YIDFF 2005 New Asian Currents
Hammer and Flame
An Interview with Vaughan Pilikian (Director), Justin Meiland (Producer)

Opening a Window

Q: How did you get the idea to make a film about a ship breaking yard?

Justin Meiland (JM): About three years ago Green Peace did a big campaign against Alang, and it was quite big in the Indian and western media. We saw a couple of photos, and the images of the broken ships on this shore were just so striking, and we thought it would be great material for a film.

Q: Then, are the images what compelled you to make the film?

Vaughan Pilikian (VP): Mainly, yes. When you’re making a film, in some ways, you look for an image more than an idea. The Canadian photographer Edward Burtynsky has done some amazing large-format photographs of Chittagong, a ship breaking yard in Bangladesh. And I remember seeing these on the web, and thinking this is a fascinating place. And yes, that was the main impetus I think.

Q: Your film focused mostly on the workers.

VP: You don’t necessarily get this from the film, but there are a huge number of plots, which are rented out from the government by local business people who buy these ships as an investment. They beach the ship on the plot and use this pool of laborers, who mainly live in a nearby shantytown. If you had a very large ship, you might need 300 workers to break it down, so you would take on 300 workers just for that time.

JM: But, the western ship companies that sold the ships in the first place are out of the picture. They have no presence there whatsoever, no responsibility. It’s a big problem, because the ships have gases, so there are sometimes explosions, and there’s asbestos that poisons the workers. The big ship companies that originally had the ships think it is too expensive to make them perfectly safe for the workers, so they just sell the ship a year before it needs to be broken down. Then they turn a blind eye and claim “we’re perfectly safe and environmental.”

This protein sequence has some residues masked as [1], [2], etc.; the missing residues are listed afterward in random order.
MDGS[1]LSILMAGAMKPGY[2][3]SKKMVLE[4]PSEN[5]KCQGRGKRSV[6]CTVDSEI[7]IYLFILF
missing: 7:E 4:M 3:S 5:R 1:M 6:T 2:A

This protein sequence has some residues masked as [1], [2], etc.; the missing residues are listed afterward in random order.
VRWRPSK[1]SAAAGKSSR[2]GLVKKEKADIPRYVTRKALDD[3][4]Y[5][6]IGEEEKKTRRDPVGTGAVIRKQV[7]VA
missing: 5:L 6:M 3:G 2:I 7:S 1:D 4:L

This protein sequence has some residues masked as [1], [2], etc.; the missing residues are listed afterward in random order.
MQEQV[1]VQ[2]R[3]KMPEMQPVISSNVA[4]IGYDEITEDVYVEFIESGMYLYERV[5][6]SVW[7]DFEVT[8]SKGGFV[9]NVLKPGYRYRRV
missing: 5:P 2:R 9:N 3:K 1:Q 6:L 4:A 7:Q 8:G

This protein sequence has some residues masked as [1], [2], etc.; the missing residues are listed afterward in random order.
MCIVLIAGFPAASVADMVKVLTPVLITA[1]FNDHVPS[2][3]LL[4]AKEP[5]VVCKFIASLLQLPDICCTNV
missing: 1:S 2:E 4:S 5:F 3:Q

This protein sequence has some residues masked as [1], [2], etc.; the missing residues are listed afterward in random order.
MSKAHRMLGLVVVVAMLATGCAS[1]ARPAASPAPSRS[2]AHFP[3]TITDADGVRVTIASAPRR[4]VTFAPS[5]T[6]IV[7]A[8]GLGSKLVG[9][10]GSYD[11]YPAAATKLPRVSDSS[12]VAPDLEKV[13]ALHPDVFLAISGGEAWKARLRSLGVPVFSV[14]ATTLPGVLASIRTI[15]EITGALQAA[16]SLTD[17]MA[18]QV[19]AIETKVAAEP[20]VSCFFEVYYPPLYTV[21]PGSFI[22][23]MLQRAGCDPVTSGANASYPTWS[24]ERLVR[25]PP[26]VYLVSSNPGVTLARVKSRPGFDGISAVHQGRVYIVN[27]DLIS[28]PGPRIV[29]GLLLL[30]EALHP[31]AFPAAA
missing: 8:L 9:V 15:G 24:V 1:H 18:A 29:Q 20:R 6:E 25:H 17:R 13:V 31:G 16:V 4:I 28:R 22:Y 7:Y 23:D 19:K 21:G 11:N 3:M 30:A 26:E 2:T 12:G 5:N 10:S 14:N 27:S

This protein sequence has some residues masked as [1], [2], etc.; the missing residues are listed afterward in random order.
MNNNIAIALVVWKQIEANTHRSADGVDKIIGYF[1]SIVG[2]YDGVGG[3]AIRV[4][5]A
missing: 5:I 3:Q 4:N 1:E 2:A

Q: The scenes where big chunks of the ship fall away are visually stunning, but the scene of the workers pounding away on little pipes really stuck in my mind.

VP: At first we were struck us by the panorama. But the longer we were there, we realized that the action was more interesting—the smallness against the bigness. We moved so much against the wide-screen approach that in the first edit, we had nothing of the big ships. You didn’t see the ships, and it was just the people.

Q: You chose to make this a ten-minute film in a very lyrical way. Why did you use this approach?

VP: The easy answer is that we were commissioned to do a ten-minute film. Initially we’d wanted to do a feature-length film.

The idea was to create a window opening onto something, and then closing again. So you sort of see it, and you don’t necessarily know what it is, even after ten minutes, but hopefully you are intrigued by it. Documentaries often tell you things, like the BBC, and we were very consciously moving against that. We wanted to do something that would be more like a feature film, about a mood or feeling, or sense of a place. And hopefully that brings you closer. On one hand, it’s a horrible, nasty, exploitative place, where people have these horrible jobs and are literally being slowly killed off by the fumes for no money, but in another sense, it’s a visually very amazing place, and there is something quite awesome about it at the same time.

(Compiled by Ann Yamamoto)

Interviewer: Ian Chun
Photography: Kato Hatsuyo / Video: Kato Takanobu / 2005-10-08